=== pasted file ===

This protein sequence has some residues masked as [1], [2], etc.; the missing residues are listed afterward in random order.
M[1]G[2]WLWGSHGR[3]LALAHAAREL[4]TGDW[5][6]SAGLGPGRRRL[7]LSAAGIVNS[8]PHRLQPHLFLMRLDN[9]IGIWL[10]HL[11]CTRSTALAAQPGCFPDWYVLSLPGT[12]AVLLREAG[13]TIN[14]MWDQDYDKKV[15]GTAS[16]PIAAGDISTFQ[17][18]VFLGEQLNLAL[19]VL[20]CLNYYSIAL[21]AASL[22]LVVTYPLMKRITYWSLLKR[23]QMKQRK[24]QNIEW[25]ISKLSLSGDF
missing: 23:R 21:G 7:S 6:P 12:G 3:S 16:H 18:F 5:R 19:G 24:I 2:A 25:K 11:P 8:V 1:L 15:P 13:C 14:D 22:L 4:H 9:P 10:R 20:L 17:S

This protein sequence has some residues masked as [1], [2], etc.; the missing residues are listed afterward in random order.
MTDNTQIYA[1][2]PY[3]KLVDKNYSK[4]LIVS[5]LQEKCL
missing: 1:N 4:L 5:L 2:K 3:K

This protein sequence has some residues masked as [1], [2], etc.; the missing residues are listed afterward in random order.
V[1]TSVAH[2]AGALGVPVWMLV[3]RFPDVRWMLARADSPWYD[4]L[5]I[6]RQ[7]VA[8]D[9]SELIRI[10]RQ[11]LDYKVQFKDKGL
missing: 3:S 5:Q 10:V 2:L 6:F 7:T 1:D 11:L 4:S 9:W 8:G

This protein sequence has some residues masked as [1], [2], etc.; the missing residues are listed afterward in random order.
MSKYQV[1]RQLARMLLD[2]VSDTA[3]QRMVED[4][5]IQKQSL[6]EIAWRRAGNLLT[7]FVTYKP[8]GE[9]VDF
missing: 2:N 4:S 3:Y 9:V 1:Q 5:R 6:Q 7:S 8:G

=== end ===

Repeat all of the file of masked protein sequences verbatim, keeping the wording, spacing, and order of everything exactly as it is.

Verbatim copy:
This protein sequence has some residues masked as [1], [2], etc.; the missing residues are listed afterward in random order.
M[1]G[2]WLWGSHGR[3]LALAHAAREL[4]TGDW[5][6]SAGLGPGRRRL[7]LSAAGIVNS[8]PHRLQPHLFLMRLDN[9]IGIWL[10]HL[11]CTRSTALAAQPGCFPDWYVLSLPGT[12]AVLLREAG[13]TIN[14]MWDQDYDKKV[15]GTAS[16]PIAAGDISTFQ[17][18]VFLGEQLNLAL[19]VL[20]CLNYYSIAL[21]AASL[22]LVVTYPLMKRITYWSLLKR[23]QMKQRK[24]QNIEW[25]ISKLSLSGDF
missing: 23:R 21:G 7:S 6:P 12:G 3:S 16:H 18:F 5:R 19:G 24:I 2:A 25:K 11:P 8:V 1:L 15:P 13:C 14:D 22:L 4:H 9:P 10:R 20:L 17:S

This protein sequence has some residues masked as [1], [2], etc.; the missing residues are listed afterward in random order.
MTDNTQIYA[1][2]PY[3]KLVDKNYSK[4]LIVS[5]LQEKCL
missing: 1:N 4:L 5:L 2:K 3:K

This protein sequence has some residues masked as [1], [2], etc.; the missing residues are listed afterward in random order.
V[1]TSVAH[2]AGALGVPVWMLV[3]RFPDVRWMLARADSPWYD[4]L[5]I[6]RQ[7]VA[8]D[9]SELIRI[10]RQ[11]LDYKVQFKDKGL
missing: 3:S 5:Q 10:V 2:L 6:F 7:T 1:D 11:L 4:S 9:W 8:G

This protein sequence has some residues masked as [1], [2], etc.; the missing residues are listed afterward in random order.
MSKYQV[1]RQLARMLLD[2]VSDTA[3]QRMVED[4][5]IQKQSL[6]EIAWRRAGNLLT[7]FVTYKP[8]GE[9]VDF
missing: 2:N 4:S 3:Y 9:V 1:Q 5:R 6:Q 7:S 8:G